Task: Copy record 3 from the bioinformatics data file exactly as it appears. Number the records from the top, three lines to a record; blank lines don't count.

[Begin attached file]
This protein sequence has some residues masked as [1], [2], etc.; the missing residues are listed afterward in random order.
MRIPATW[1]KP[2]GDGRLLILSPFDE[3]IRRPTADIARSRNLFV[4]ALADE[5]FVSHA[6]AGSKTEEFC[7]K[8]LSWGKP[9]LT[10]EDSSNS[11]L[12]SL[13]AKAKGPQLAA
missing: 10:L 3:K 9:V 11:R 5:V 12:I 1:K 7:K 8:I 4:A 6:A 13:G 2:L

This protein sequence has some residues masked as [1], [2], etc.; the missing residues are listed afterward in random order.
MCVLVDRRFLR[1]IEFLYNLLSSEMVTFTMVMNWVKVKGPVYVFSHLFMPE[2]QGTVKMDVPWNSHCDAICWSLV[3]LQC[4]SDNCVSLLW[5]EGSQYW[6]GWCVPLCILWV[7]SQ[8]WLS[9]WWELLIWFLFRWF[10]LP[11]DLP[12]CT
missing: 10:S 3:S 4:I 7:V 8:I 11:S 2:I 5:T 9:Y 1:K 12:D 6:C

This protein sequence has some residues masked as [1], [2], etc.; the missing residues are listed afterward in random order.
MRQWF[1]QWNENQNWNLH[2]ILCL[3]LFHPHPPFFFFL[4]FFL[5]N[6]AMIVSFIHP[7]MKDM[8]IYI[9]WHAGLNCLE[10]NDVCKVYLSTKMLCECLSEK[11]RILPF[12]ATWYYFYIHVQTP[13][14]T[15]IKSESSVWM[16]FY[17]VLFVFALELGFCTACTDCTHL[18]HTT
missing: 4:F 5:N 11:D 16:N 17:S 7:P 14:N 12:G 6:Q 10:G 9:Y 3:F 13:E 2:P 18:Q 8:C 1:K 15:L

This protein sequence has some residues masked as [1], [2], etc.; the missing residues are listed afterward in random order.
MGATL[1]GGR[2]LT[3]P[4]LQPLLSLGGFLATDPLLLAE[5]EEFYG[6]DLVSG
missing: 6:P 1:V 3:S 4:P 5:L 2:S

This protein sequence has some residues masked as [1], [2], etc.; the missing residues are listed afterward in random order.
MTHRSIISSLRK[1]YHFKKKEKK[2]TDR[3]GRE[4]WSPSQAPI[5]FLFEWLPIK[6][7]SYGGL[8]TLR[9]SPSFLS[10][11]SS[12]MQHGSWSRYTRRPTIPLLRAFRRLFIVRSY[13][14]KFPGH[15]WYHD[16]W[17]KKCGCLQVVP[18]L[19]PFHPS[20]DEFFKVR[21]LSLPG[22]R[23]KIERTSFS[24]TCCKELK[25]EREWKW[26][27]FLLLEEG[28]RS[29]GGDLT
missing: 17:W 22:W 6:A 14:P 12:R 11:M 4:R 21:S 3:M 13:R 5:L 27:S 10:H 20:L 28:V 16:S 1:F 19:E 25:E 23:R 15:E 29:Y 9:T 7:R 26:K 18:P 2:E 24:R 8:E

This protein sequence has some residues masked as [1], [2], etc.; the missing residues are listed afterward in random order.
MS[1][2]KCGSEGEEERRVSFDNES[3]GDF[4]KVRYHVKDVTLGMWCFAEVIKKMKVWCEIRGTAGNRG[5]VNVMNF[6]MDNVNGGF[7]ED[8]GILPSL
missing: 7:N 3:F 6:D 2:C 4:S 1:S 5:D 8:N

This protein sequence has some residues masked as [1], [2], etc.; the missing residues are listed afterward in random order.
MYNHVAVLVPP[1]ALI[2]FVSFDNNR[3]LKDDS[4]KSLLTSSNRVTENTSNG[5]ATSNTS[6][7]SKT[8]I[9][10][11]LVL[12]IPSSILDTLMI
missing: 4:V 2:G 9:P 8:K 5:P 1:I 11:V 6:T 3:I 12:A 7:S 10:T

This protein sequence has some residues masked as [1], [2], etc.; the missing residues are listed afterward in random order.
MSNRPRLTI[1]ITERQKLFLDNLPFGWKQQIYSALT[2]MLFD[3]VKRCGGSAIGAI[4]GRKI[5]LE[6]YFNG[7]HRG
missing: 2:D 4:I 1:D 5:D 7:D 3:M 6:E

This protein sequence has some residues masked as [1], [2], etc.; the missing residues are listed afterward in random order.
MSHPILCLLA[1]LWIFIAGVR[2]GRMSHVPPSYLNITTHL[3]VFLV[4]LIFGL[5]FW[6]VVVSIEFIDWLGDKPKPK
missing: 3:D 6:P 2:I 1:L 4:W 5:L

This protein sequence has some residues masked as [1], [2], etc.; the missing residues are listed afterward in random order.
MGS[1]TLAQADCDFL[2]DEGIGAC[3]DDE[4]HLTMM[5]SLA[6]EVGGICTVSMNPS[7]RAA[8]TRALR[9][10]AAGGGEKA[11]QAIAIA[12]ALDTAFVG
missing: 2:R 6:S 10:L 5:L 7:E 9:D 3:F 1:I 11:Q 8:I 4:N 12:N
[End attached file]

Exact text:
This protein sequence has some residues masked as [1], [2], etc.; the missing residues are listed afterward in random order.
MRQWF[1]QWNENQNWNLH[2]ILCL[3]LFHPHPPFFFFL[4]FFL[5]N[6]AMIVSFIHP[7]MKDM[8]IYI[9]WHAGLNCLE[10]NDVCKVYLSTKMLCECLSEK[11]RILPF[12]ATWYYFYIHVQTP[13][14]T[15]IKSESSVWM[16]FY[17]VLFVFALELGFCTACTDCTHL[18]HTT
missing: 4:F 5:N 11:D 16:N 17:S 7:P 14:N 12:G 6:Q 10:G 9:Y 3:F 13:E 2:P 18:Q 8:C 1:K 15:L